Archived Content

Information identified as archived is provided for reference, research or recordkeeping purposes. It is not subject to the Government of Canada Web Standards and has not been altered or updated since it was archived. Please contact us to request a format other than those available.

Infoceans' logo
Home Dispatches New publications
  Convictions   Credit   Archives
A successful 136th annual deployment
of lobster traps
on the Magdalen Islands
Grande-Entrée harbour in the middle of the night.

Grande-Entrée harbour in the middle of the night..

L. Miousse  Parks Canada

At 5 o'clock in the morning on May 7, 2011, the Magdalen Islands lobster harvest kicked off with its 325 lobster harvesters taking to the water to set their traps. Every year, the event—celebrated throughout the islands—signals the awakening of economic activity on the Islands. In fact, restaurants remained open all night long to feed the crews as they went about their final preparations on the day their season opened.

Bénédiction des bateaux au quai de Grande-Entrée

Blessing of the boats on the wharf at Grande-Entrée.
L. Miousse  Parks Canada

The evening before, there was a religious service in honour of the harvesters in the village of Grande-Entrée which was also broadcast on the local radio. During the ceremony, 18 new lobster harvesters, accounting for 6 percent of the fleet, each received a buoy from his or her predecessor: a moving moment. A floral wreath was then cast from the wharf in memory of those lost at sea. Year after year, opening day activities draw a number of local, provincial and federal elected officials.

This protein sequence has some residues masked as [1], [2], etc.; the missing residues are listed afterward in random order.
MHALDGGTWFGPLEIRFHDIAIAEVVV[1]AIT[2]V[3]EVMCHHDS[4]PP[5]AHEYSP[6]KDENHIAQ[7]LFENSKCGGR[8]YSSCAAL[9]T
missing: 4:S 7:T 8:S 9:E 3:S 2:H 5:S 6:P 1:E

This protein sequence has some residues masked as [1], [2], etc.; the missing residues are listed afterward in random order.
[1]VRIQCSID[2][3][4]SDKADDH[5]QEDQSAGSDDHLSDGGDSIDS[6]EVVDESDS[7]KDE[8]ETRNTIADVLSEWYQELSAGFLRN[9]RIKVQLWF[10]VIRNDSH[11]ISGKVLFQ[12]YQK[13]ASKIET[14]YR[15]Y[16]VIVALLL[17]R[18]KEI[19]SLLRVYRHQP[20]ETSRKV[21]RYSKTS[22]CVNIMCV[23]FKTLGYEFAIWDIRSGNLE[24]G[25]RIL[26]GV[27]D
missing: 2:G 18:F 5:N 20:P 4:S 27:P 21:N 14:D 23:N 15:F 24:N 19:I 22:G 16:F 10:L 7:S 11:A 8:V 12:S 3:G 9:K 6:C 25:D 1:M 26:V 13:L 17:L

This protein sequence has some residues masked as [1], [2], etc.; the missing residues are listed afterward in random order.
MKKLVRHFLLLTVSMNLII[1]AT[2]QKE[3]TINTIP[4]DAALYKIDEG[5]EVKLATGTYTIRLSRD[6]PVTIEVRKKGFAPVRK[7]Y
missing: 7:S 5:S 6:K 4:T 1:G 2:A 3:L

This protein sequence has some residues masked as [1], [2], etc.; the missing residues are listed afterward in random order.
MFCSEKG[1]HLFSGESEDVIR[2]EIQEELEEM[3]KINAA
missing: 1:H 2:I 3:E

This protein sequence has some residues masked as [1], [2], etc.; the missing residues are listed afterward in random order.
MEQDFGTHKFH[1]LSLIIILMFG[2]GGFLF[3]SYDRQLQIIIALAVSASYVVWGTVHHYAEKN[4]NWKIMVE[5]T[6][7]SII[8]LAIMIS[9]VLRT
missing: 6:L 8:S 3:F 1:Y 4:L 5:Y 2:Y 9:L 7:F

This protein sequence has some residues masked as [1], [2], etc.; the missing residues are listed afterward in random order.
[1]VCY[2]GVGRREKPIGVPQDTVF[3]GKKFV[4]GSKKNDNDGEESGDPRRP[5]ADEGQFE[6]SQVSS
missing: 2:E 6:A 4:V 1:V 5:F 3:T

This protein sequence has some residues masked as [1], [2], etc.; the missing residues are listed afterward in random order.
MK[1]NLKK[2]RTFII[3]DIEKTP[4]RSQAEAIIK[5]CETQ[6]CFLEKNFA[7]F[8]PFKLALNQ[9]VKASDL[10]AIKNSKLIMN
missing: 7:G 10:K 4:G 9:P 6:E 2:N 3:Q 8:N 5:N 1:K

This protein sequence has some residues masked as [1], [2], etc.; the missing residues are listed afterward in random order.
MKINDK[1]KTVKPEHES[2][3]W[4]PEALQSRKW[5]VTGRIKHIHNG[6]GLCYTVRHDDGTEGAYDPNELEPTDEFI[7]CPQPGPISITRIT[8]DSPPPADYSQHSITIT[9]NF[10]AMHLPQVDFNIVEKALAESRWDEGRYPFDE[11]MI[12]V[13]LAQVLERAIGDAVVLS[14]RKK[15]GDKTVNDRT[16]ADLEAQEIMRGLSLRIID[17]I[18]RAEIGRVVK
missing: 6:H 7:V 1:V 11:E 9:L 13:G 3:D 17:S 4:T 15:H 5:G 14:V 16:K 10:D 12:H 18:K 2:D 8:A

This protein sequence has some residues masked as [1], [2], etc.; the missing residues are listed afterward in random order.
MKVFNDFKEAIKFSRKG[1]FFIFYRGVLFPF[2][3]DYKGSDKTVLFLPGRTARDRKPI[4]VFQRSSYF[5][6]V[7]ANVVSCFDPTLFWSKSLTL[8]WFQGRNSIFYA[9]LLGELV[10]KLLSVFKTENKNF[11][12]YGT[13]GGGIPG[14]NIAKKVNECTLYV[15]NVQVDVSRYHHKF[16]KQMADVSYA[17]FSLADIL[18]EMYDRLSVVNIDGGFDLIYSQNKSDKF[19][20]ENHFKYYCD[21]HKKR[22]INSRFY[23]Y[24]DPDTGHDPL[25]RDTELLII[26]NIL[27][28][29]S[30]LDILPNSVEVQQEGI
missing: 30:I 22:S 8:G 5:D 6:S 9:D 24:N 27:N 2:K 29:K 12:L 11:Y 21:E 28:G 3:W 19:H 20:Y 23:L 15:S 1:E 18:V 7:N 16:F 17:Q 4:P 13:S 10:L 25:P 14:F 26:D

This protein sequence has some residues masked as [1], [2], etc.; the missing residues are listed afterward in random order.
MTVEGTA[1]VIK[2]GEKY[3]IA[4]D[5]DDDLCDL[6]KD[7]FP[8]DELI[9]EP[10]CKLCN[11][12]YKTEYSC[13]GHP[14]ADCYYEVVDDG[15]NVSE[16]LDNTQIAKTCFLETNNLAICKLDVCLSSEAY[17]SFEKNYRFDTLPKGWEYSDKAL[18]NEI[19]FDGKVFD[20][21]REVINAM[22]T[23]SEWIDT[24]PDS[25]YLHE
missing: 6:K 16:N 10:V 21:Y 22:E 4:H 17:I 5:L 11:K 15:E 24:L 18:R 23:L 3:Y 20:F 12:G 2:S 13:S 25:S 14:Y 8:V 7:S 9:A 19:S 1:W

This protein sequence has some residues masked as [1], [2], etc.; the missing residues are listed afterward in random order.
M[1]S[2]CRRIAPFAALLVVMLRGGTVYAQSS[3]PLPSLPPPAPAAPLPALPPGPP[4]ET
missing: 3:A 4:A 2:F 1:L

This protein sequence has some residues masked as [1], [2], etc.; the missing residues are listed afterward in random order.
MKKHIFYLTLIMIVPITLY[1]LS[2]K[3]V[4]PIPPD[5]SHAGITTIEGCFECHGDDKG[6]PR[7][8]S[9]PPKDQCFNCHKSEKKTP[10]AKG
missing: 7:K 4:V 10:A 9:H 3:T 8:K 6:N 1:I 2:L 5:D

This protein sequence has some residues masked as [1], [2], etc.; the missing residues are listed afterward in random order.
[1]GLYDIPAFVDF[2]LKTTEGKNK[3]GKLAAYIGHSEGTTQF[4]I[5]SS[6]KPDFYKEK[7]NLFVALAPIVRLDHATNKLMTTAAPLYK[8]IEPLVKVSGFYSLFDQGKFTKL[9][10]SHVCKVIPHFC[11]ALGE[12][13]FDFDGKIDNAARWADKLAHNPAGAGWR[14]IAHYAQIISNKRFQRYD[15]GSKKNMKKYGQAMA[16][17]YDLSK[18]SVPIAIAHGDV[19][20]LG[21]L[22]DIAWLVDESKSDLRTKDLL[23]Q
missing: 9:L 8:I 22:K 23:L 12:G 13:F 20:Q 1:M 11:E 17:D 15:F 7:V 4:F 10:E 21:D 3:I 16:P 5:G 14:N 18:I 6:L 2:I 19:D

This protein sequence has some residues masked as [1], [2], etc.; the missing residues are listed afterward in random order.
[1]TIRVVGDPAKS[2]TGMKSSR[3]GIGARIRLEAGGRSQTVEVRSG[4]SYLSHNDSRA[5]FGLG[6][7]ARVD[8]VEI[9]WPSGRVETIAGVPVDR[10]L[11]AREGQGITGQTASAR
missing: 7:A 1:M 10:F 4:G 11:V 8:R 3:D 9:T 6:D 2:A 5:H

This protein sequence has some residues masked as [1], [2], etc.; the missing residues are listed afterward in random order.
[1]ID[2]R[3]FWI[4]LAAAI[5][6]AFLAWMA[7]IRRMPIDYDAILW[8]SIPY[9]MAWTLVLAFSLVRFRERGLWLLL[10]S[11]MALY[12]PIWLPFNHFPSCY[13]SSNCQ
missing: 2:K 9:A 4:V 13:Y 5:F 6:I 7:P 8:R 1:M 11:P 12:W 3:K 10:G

Present at nine harbours 

To ensure the safe and simultaneous departure of the lobster boats from the nine Islands harbours, our conservation and protection services had to make use of all the resources available to them. The Islands fishery officers could count on the assistance of officers from other maritime areas and on the Canadian Coast Guard patrol vessel Le Québécois to help them on the water. On land, the flares signalling the departure of the lobster boats were fired by employees of Fisheries and Oceans Canada and other departments as well as by civil associates.

Safety first

Although the departure time had to be respected, the main concern was safety. This is a major challenge, particularly at the Grande-Entrée harbour where 125 boats are moored, making it the largest fishing harbour in Quebec.

The spring winds didn’t make the task easy, delaying harbour maintenance dredging work. But the DFO staff responsible for fishing harbours kept a close eye on the work to make sure boats could access the harbours safely and that the fishing season could open as early as possible... on May 7.  

Solidarity in the face of adversity

Shortly after the departure of the lobster boats, the Canadian Coast Guard had to tow a harvester’s boat to the Pointe-Basse harbour at Havre-aux-Maisons. Although the lobster fishery is competitive and the first days are often the best, the fishers once again manifested their legendary solidarity. In fact, several lobster harvesters extended their own day by dividing up the unfortunate fisher’s traps and setting them for him… a noteworthy action.

Christian Houle
Magdalen Islands Area
Share | Share on facebook Share on twitter